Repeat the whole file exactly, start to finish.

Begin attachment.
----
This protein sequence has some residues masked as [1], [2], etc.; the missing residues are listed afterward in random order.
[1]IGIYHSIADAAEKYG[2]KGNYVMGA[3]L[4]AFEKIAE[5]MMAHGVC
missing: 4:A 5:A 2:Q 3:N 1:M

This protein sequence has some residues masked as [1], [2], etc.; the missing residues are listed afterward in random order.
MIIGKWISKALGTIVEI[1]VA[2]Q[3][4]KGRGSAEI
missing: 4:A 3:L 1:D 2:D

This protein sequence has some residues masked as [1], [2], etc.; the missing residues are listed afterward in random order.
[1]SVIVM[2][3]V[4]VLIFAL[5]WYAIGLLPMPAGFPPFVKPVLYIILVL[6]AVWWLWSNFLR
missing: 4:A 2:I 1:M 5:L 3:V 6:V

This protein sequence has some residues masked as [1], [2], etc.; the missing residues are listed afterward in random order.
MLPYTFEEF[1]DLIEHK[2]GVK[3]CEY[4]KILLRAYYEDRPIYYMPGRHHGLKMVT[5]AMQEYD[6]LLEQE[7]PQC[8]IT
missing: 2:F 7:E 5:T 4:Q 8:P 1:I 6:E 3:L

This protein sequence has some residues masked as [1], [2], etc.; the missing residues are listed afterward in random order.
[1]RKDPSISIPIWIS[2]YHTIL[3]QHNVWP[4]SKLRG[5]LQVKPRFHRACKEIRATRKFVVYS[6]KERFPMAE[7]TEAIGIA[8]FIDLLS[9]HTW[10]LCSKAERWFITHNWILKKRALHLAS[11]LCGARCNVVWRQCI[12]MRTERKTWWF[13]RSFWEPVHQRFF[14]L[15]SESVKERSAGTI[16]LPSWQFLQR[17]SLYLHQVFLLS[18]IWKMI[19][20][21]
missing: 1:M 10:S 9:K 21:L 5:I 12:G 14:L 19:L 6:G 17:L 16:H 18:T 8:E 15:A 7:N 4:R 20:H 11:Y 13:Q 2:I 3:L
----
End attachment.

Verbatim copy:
This protein sequence has some residues masked as [1], [2], etc.; the missing residues are listed afterward in random order.
[1]IGIYHSIADAAEKYG[2]KGNYVMGA[3]L[4]AFEKIAE[5]MMAHGVC
missing: 4:A 5:A 2:Q 3:N 1:M

This protein sequence has some residues masked as [1], [2], etc.; the missing residues are listed afterward in random order.
MIIGKWISKALGTIVEI[1]VA[2]Q[3][4]KGRGSAEI
missing: 4:A 3:L 1:D 2:D

This protein sequence has some residues masked as [1], [2], etc.; the missing residues are listed afterward in random order.
[1]SVIVM[2][3]V[4]VLIFAL[5]WYAIGLLPMPAGFPPFVKPVLYIILVL[6]AVWWLWSNFLR
missing: 4:A 2:I 1:M 5:L 3:V 6:V

This protein sequence has some residues masked as [1], [2], etc.; the missing residues are listed afterward in random order.
MLPYTFEEF[1]DLIEHK[2]GVK[3]CEY[4]KILLRAYYEDRPIYYMPGRHHGLKMVT[5]AMQEYD[6]LLEQE[7]PQC[8]IT
missing: 2:F 7:E 5:T 4:Q 8:P 1:I 6:E 3:L

This protein sequence has some residues masked as [1], [2], etc.; the missing residues are listed afterward in random order.
[1]RKDPSISIPIWIS[2]YHTIL[3]QHNVWP[4]SKLRG[5]LQVKPRFHRACKEIRATRKFVVYS[6]KERFPMAE[7]TEAIGIA[8]FIDLLS[9]HTW[10]LCSKAERWFITHNWILKKRALHLAS[11]LCGARCNVVWRQCI[12]MRTERKTWWF[13]RSFWEPVHQRFF[14]L[15]SESVKERSAGTI[16]LPSWQFLQR[17]SLYLHQVFLLS[18]IWKMI[19][20][21]
missing: 1:M 10:S 9:K 21:L 5:I 12:G 14:L 19:L 6:G 17:L 16:H 18:T 8:E 15:A 7:N 4:R 20:H 11:Y 13:Q 2:I 3:L